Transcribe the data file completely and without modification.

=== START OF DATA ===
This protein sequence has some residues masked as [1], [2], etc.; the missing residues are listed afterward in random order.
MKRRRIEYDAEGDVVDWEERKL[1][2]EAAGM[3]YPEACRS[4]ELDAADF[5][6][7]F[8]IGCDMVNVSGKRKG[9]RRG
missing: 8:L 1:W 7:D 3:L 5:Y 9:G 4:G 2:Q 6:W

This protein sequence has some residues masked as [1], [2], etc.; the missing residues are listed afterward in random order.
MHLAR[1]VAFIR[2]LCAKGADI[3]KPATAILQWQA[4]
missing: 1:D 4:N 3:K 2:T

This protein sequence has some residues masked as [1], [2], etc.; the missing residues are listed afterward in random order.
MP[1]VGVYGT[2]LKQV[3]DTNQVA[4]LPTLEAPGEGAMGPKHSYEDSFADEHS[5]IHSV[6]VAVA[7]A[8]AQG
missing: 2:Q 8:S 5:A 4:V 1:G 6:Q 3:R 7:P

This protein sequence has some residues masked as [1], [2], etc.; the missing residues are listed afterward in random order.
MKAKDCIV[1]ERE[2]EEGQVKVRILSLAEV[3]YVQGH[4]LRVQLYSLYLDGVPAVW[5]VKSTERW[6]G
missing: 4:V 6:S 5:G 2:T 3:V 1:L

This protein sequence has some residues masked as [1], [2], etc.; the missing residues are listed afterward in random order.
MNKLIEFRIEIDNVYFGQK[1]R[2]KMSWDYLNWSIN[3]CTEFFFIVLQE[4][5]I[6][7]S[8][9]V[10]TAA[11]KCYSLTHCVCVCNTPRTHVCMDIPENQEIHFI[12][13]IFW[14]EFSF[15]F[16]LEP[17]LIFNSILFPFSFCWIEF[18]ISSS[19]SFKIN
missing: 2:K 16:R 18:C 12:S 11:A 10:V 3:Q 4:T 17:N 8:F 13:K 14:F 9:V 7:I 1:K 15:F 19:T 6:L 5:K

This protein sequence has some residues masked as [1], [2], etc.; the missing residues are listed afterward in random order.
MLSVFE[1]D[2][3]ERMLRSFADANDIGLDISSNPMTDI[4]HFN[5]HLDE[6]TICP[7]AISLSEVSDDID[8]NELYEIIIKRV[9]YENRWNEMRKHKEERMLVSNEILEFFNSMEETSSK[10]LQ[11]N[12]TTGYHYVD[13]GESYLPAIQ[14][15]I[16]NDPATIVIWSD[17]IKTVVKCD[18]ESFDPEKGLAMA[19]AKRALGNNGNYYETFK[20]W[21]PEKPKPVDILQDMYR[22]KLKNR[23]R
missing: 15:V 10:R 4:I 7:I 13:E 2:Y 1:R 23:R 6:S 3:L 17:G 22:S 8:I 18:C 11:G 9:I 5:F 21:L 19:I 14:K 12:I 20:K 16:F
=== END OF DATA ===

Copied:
This protein sequence has some residues masked as [1], [2], etc.; the missing residues are listed afterward in random order.
MKRRRIEYDAEGDVVDWEERKL[1][2]EAAGM[3]YPEACRS[4]ELDAADF[5][6][7]F[8]IGCDMVNVSGKRKG[9]RRG
missing: 8:L 1:W 7:D 3:L 5:Y 9:G 4:G 2:Q 6:W

This protein sequence has some residues masked as [1], [2], etc.; the missing residues are listed afterward in random order.
MHLAR[1]VAFIR[2]LCAKGADI[3]KPATAILQWQA[4]
missing: 1:D 4:N 3:K 2:T

This protein sequence has some residues masked as [1], [2], etc.; the missing residues are listed afterward in random order.
MP[1]VGVYGT[2]LKQV[3]DTNQVA[4]LPTLEAPGEGAMGPKHSYEDSFADEHS[5]IHSV[6]VAVA[7]A[8]AQG
missing: 2:Q 8:S 5:A 4:V 1:G 6:Q 3:R 7:P

This protein sequence has some residues masked as [1], [2], etc.; the missing residues are listed afterward in random order.
MKAKDCIV[1]ERE[2]EEGQVKVRILSLAEV[3]YVQGH[4]LRVQLYSLYLDGVPAVW[5]VKSTERW[6]G
missing: 4:V 6:S 5:G 2:T 3:V 1:L

This protein sequence has some residues masked as [1], [2], etc.; the missing residues are listed afterward in random order.
MNKLIEFRIEIDNVYFGQK[1]R[2]KMSWDYLNWSIN[3]CTEFFFIVLQE[4][5]I[6][7]S[8][9]V[10]TAA[11]KCYSLTHCVCVCNTPRTHVCMDIPENQEIHFI[12][13]IFW[14]EFSF[15]F[16]LEP[17]LIFNSILFPFSFCWIEF[18]ISSS[19]SFKIN
missing: 2:K 16:R 18:C 12:S 11:A 10:V 3:Q 4:T 17:N 8:F 13:K 14:F 9:V 7:I 1:K 15:F 19:T 6:L 5:K

This protein sequence has some residues masked as [1], [2], etc.; the missing residues are listed afterward in random order.
MLSVFE[1]D[2][3]ERMLRSFADANDIGLDISSNPMTDI[4]HFN[5]HLDE[6]TICP[7]AISLSEVSDDID[8]NELYEIIIKRV[9]YENRWNEMRKHKEERMLVSNEILEFFNSMEETSSK[10]LQ[11]N[12]TTGYHYVD[13]GESYLPAIQ[14][15]I[16]NDPATIVIWSD[17]IKTVVKCD[18]ESFDPEKGLAMA[19]AKRALGNNGNYYETFK[20]W[21]PEKPKPVDILQDMYR[22]KLKNR[23]R
missing: 15:V 10:R 4:I 7:I 13:E 2:Y 1:R 23:R 6:S 3:L 17:G 22:S 8:I 18:C 11:G 9:I 5:F 21:L 19:I 14:K 12:I 20:K 16:F